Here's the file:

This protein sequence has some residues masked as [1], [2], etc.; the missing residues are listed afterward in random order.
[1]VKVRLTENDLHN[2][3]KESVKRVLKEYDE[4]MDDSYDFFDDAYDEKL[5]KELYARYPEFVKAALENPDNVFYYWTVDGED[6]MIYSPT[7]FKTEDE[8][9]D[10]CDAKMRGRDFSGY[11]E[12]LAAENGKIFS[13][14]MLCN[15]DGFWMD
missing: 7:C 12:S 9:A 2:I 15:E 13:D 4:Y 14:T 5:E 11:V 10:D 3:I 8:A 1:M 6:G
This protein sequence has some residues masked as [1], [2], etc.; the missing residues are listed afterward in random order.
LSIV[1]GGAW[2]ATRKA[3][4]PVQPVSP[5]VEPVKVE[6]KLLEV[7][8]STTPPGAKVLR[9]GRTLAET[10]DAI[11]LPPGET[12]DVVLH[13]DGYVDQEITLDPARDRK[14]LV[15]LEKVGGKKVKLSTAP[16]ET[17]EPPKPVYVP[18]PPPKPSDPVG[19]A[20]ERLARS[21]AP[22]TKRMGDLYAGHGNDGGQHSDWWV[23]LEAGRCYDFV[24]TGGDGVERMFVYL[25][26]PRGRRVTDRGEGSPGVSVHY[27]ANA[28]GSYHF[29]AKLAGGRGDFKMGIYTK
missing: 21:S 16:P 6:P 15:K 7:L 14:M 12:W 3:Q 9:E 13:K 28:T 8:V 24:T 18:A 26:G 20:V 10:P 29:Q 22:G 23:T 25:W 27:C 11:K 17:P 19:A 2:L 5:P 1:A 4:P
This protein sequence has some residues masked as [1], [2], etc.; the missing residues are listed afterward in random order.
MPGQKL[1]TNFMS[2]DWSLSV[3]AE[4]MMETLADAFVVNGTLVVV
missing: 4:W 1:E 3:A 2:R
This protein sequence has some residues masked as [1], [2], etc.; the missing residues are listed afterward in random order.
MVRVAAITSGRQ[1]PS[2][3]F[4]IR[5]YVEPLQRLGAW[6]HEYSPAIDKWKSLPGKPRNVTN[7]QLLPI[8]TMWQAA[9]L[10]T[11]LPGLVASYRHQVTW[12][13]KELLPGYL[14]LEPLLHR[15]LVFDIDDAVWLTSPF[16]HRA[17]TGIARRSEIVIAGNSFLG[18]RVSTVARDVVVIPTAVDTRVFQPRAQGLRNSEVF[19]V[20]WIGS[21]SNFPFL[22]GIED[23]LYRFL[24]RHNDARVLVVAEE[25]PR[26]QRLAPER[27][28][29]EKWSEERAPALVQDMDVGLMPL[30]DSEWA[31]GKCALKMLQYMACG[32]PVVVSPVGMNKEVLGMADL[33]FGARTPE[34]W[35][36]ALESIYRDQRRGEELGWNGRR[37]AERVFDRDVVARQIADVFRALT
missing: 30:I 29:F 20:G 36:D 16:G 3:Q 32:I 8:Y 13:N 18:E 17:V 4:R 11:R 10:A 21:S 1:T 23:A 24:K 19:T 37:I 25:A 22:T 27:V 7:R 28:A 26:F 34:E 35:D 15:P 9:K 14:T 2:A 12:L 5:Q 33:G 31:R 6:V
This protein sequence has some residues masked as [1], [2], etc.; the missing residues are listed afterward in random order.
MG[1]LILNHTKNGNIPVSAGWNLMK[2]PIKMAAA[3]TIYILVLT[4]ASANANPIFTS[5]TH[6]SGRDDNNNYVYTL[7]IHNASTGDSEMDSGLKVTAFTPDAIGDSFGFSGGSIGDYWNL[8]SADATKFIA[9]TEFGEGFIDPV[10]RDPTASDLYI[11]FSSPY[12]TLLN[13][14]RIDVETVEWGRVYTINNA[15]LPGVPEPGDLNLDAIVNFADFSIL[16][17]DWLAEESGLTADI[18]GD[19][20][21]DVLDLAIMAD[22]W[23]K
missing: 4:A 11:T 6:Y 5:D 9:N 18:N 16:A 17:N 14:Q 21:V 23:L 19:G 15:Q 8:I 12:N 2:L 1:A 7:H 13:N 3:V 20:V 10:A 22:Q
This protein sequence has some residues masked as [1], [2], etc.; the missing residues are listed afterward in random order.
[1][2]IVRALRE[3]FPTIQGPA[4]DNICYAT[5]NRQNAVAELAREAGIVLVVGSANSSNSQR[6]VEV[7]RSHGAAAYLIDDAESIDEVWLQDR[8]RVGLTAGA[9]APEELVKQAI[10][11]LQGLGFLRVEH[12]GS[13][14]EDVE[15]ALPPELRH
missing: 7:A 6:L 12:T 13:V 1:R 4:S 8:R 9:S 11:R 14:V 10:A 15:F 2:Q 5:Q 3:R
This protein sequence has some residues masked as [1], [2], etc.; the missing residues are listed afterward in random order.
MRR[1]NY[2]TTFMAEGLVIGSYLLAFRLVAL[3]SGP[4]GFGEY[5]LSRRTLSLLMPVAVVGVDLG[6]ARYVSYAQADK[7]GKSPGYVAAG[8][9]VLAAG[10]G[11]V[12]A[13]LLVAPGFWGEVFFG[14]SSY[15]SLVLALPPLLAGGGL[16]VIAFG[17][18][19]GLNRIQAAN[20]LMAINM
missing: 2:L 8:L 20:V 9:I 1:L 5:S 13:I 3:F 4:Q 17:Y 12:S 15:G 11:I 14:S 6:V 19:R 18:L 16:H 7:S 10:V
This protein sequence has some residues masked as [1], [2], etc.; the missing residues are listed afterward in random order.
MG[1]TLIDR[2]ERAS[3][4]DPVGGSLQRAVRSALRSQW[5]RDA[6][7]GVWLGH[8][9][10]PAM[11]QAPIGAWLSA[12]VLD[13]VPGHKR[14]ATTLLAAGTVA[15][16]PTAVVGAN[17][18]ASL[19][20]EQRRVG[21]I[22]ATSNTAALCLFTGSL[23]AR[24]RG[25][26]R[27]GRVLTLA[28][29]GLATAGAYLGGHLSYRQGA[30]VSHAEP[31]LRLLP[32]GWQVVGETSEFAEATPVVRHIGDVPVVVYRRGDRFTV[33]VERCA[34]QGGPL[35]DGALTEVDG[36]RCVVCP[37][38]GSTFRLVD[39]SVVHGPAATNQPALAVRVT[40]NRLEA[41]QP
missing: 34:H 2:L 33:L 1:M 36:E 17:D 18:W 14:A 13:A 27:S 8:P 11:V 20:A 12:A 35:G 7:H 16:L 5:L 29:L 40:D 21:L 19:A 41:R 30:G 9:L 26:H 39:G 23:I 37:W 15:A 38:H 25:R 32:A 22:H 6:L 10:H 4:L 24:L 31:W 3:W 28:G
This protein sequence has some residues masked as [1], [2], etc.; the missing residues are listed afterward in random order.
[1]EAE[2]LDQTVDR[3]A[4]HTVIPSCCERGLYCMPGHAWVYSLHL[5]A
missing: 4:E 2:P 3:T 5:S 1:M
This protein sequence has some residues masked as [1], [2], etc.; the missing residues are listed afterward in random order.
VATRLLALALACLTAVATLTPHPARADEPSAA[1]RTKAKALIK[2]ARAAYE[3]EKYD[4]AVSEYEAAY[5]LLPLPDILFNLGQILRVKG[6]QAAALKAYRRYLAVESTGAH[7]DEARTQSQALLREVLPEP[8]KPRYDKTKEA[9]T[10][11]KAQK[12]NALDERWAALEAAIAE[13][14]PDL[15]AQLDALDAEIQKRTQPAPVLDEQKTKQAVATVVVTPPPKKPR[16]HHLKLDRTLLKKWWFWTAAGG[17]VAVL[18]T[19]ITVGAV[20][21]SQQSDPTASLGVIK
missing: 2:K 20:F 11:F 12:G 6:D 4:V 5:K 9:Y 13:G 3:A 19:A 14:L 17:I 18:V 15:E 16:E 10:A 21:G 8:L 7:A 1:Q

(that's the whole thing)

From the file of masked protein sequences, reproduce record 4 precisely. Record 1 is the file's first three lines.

This protein sequence has some residues masked as [1], [2], etc.; the missing residues are listed afterward in random order.
MVRVAAITSGRQ[1]PS[2][3]F[4]IR[5]YVEPLQRLGAW[6]HEYSPAIDKWKSLPGKPRNVTN[7]QLLPI[8]TMWQAA[9]L[10]T[11]LPGLVASYRHQVTW[12][13]KELLPGYL[14]LEPLLHR[15]LVFDIDDAVWLTSPF[16]HRA[17]TGIARRSEIVIAGNSFLG[18]RVSTVARDVVVIPTAVDTRVFQPRAQGLRNSEVF[19]V[20]WIGS[21]SNFPFL[22]GIED[23]LYRFL[24]RHNDARVLVVAEE[25]PR[26]QRLAPER[27][28][29]EKWSEERAPALVQDMDVGLMPL[30]DSEWA[31]GKCALKMLQYMACG[32]PVVVSPVGMNKEVLGMADL[33]FGARTPE[34]W[35][36]ALESIYRDQRRGEELGWNGRR[37]AERVFDRDVVARQIADVFRALT
missing: 30:I 29:F 20:G 36:D 16:G 3:Q 32:I 8:Y 13:N 18:E 17:V 4:R 11:R 10:A 21:S 1:T 23:A 24:K 19:T 37:I 25:A 22:T 27:V 7:R 28:A 26:F 34:E 35:D 15:P 9:K 14:T 2:A 12:L 5:Q 33:G 31:R 6:V